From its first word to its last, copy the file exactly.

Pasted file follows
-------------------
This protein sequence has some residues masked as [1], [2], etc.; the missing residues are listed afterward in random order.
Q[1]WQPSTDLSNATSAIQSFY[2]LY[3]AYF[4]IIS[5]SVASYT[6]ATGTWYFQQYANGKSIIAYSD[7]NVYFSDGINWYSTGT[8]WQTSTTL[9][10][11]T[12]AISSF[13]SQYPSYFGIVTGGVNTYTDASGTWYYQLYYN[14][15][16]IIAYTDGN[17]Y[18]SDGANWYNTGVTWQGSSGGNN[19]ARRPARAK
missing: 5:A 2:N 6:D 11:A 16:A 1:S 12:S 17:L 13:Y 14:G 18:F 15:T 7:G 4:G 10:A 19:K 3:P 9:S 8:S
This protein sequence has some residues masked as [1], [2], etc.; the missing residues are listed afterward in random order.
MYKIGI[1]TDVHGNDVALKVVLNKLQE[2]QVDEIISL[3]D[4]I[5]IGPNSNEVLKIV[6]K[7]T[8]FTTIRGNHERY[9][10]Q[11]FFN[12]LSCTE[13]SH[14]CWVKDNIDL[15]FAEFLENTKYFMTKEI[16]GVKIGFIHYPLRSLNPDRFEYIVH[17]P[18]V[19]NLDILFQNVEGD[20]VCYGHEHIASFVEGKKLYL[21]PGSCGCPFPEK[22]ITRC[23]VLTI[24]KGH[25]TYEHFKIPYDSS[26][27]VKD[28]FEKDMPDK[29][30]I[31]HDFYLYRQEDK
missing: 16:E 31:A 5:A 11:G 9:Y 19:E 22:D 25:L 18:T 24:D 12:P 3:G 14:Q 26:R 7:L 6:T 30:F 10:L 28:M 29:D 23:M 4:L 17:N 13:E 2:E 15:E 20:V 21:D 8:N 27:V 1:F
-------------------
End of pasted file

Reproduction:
This protein sequence has some residues masked as [1], [2], etc.; the missing residues are listed afterward in random order.
Q[1]WQPSTDLSNATSAIQSFY[2]LY[3]AYF[4]IIS[5]SVASYT[6]ATGTWYFQQYANGKSIIAYSD[7]NVYFSDGINWYSTGT[8]WQTSTTL[9][10][11]T[12]AISSF[13]SQYPSYFGIVTGGVNTYTDASGTWYYQLYYN[14][15][16]IIAYTDGN[17]Y[18]SDGANWYNTGVTWQGSSGGNN[19]ARRPARAK
missing: 5:A 2:N 6:D 11:A 16:A 1:S 12:S 17:L 13:Y 14:G 18:F 15:T 7:G 4:G 10:A 19:K 3:P 9:S 8:S
This protein sequence has some residues masked as [1], [2], etc.; the missing residues are listed afterward in random order.
MYKIGI[1]TDVHGNDVALKVVLNKLQE[2]QVDEIISL[3]D[4]I[5]IGPNSNEVLKIV[6]K[7]T[8]FTTIRGNHERY[9][10]Q[11]FFN[12]LSCTE[13]SH[14]CWVKDNIDL[15]FAEFLENTKYFMTKEI[16]GVKIGFIHYPLRSLNPDRFEYIVH[17]P[18]V[19]NLDILFQNVEGD[20]VCYGHEHIASFVEGKKLYL[21]PGSCGCPFPEK[22]ITRC[23]VLTI[24]KGH[25]TYEHFKIPYDSS[26][27]VKD[28]FEKDMPDK[29][30]I[31]HDFYLYRQEDK
missing: 16:E 31:A 5:A 11:G 9:Y 19:E 22:D 25:L 18:T 24:D 12:P 3:G 14:Q 26:R 7:L 6:T 30:F 10:L 28:M 29:D 23:M 4:L 17:N 13:E 2:E 15:E 20:V 21:D 8:N 27:V 1:F